US: Housing prices (FFHA) (Feb): 0.6% q/q as expected (prior: 0.9% revised from 0.8%)

Germany: IFO (Apr): 102.1 vs 102.8 expected (prior: 103.3 revised from 103.2)

  • Expectations: 98.7 vs 99.5 expected (prior: 100 revised from 103.2)

  • Current assessment: 105.7 vs 106 expected (prior: 106.6 revised from 106.5)

  • The headline decline was driven by a drop in expectations. From a sector perspective, sentiment in manufacturing eased further from high levels, while construction and retail sentiment improved slightly.

  • Note that there have been methodological changes to the survey this month, which in theory should make it a better guide to German GDP growth.

France: Business confidence (Apr): 108 as expected (prior: 109)

  • Manufacturing: 109 vs 110 expected (prior: 110 revised from 111)

Market insight 23.04.2018

Flash PMI manufacturing: higher in the US but lower in the eurozone; flash PMI services higher in the US and in the eurozone

US: Markit Manufacturing PMI (Apr.): 56.5 vs 55.2 expected (prior: 55.6)

  • Flash estimate of business sentiment in manufacturing has rebounded from past month thanks to new orders and production.
  • These data, if confirmed, will fuel the scenario of a rebound in activity in Q2.

 

US: Markit Services PMI (Apr.): 54.4 vs 54.1 expected (prior: 54)

  • A modest rebound in flash estimate for services: improving new orders, but lower employment.

 

US: Existing home sales (March): 5.6M vs 5.55M expected (prior: 5.54M)

  • A rebound in sales of condos, but a modest rise in single family house. Inventories were slightly on the rise.
  • Median and average prices of houses sold remained on a strong trend (respectively: 5.8% y/y; 4.1% y/y).
  • Trend in sales remain positive, but monthly data were highly volatile over the past four months.

 

Eurozone: PMI Manufacturing (Apr.): 56 vs 56.1 expected (prior: 56.6)

  • Flash estimate of business sentiment has eroded further from past month; the fall was limited in Germany (-0.1 point) but larger in France (-0.3 pt).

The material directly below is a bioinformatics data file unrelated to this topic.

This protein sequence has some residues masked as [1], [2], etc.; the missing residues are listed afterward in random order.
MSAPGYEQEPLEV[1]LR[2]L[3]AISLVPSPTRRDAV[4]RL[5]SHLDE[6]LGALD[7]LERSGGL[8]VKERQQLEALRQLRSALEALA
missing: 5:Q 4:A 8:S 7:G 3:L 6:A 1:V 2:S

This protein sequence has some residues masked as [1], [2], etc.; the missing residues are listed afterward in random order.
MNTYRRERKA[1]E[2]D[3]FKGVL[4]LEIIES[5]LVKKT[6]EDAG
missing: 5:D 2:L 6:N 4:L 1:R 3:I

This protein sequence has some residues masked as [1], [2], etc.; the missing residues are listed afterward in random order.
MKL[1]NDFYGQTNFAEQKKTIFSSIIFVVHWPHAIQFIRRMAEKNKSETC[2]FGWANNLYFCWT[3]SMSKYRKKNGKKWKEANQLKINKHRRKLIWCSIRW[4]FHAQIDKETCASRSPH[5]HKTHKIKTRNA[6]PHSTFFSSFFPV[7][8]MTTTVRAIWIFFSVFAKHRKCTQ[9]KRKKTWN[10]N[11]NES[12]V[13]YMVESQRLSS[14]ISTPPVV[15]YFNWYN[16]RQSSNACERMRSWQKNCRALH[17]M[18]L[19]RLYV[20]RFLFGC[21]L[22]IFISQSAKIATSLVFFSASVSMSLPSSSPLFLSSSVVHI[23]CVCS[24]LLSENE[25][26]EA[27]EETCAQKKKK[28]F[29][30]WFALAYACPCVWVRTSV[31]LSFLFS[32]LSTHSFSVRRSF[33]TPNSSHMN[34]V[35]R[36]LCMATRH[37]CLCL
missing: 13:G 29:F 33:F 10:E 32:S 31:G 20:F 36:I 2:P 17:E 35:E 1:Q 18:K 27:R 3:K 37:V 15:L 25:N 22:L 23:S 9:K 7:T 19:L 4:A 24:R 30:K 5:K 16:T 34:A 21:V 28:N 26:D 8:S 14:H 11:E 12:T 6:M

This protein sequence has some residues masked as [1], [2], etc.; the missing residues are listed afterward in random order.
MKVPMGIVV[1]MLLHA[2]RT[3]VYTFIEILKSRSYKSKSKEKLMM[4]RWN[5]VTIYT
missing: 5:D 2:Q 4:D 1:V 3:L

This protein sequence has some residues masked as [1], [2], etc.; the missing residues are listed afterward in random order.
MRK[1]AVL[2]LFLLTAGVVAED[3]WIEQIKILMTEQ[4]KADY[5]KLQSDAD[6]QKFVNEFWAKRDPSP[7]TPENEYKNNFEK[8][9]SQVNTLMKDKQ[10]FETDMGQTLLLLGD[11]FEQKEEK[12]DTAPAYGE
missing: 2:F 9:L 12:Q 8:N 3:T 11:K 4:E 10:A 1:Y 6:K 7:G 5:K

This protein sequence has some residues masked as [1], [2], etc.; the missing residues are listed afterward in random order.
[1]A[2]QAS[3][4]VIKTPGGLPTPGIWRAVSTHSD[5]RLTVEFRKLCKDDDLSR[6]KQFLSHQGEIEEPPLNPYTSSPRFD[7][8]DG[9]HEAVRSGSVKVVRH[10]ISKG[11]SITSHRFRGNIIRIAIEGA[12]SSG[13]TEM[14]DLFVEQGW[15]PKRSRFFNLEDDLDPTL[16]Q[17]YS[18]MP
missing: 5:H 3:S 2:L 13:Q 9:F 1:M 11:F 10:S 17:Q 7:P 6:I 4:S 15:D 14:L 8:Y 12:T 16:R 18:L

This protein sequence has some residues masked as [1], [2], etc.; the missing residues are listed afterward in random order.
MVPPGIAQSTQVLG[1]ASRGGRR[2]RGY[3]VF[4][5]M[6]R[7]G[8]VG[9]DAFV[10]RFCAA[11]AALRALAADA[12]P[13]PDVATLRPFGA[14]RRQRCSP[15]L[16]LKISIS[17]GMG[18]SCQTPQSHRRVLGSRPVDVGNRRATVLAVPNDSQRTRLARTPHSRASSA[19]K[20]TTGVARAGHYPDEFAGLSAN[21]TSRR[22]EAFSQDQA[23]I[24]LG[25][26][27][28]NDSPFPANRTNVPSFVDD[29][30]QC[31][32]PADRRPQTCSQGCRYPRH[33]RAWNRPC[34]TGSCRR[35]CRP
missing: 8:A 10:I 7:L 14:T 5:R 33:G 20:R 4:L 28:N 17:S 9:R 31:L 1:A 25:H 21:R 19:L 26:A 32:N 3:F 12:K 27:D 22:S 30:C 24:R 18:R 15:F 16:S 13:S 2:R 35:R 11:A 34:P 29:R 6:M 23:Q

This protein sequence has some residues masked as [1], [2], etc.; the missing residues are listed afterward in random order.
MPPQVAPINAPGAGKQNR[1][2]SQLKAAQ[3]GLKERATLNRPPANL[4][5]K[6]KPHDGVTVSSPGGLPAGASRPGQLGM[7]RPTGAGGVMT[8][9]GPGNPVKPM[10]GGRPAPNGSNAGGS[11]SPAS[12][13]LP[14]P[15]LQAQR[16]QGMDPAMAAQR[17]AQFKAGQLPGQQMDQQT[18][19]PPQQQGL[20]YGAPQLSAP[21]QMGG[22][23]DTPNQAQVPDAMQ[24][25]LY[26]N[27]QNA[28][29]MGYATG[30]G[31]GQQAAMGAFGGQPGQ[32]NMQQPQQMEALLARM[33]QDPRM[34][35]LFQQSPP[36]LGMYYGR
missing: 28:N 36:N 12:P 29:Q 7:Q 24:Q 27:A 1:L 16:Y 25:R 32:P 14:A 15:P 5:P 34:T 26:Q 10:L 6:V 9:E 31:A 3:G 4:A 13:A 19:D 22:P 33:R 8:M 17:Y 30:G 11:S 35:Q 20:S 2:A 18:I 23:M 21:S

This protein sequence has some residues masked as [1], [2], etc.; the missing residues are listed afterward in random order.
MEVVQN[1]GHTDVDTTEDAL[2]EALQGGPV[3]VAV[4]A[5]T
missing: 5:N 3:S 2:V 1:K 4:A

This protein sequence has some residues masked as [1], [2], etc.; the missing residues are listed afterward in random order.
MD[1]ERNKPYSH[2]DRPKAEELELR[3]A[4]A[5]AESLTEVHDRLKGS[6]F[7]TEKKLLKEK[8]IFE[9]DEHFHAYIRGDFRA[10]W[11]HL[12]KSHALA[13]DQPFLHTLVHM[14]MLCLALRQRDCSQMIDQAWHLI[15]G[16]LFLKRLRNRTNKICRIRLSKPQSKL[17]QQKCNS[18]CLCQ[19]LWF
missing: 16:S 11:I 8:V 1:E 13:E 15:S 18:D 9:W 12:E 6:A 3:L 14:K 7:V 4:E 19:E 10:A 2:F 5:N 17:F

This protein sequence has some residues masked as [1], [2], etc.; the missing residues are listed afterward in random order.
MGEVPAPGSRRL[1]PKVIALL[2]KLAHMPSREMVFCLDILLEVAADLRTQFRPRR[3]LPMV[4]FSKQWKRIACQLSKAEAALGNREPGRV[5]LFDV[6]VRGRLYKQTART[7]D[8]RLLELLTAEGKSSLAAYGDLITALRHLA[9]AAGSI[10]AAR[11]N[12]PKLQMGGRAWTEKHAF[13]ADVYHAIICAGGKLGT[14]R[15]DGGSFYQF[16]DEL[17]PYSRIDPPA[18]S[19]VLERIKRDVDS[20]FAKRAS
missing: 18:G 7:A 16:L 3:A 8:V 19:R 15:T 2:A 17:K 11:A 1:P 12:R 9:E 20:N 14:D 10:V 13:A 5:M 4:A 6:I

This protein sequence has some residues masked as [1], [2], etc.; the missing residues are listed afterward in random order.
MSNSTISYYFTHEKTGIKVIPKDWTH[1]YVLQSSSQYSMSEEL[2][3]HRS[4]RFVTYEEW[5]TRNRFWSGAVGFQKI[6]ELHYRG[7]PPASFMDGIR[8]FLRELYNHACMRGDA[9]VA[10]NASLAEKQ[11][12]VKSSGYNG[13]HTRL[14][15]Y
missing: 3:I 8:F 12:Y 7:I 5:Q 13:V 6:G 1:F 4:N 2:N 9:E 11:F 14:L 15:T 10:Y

• Business sentiment has probably weakened in peripherals leading to the monthly fall in total estimate.
  • Growth should stabilize at a slightly lower pace in Q1-Q2 compared to the highs seen in Q4.

 

Eurozone: PMI Services (Apr.): 55 vs 54.6 expected (prior: 54.9)

  • Flash estimate in services has slightly increased from past month; sentiment has increased more in France (+0.5 pt) than in Germany (+0.2 pt).

 

Poland: Retail sales (March): 17.8% m/m vs 16.6% expected (prior: -3%)

  • Trend in sales has accelerated from 7.9% y/y to 9.2% y/y (8.8% y/y in real terms).
  • The rebound was broad-based across sectors.

 

Switzerland: M3 (March): 3.3% y/y (prior: 3.7%)

  • Growth pace of monetary aggregates has slowed down from past month.

Further reading

Market insight 25.04.2018

France: consumer confidence under stabilization

France: Consumer confidence (Apr.): 101 vs 100 expected (prior: 100)

  • Sentiment is less negative on personal situation and on standard of living; in details, prices, and unemployment to a lesser extent, were sources of rising concerns.
  • In absolute terms, the index remained well above the levels reached before the financial crisis, pointing towards good fundamentals for households. The index could stabilize around these current levels, which stayed below levels reached in Q4-17.

 

Spain: PPI (March): -0.9% m/m (prior: 0% revised from 0.1%)

  • Prices were up by 1.3% y/y after 1.2% y/y past month. Energy prices have fallen by 3% m/m.

 

Poland: Unemployment rate (March): 6.6% vs 6.5% expected (prior: 6.8%)

  • The decrease of unemployed has accelerated: -35 k after -7 k past month.

 

Brazil: Current account (March): 798 M$ vs -100 M$ expected (prior: 290 M$ revised from 283 M$)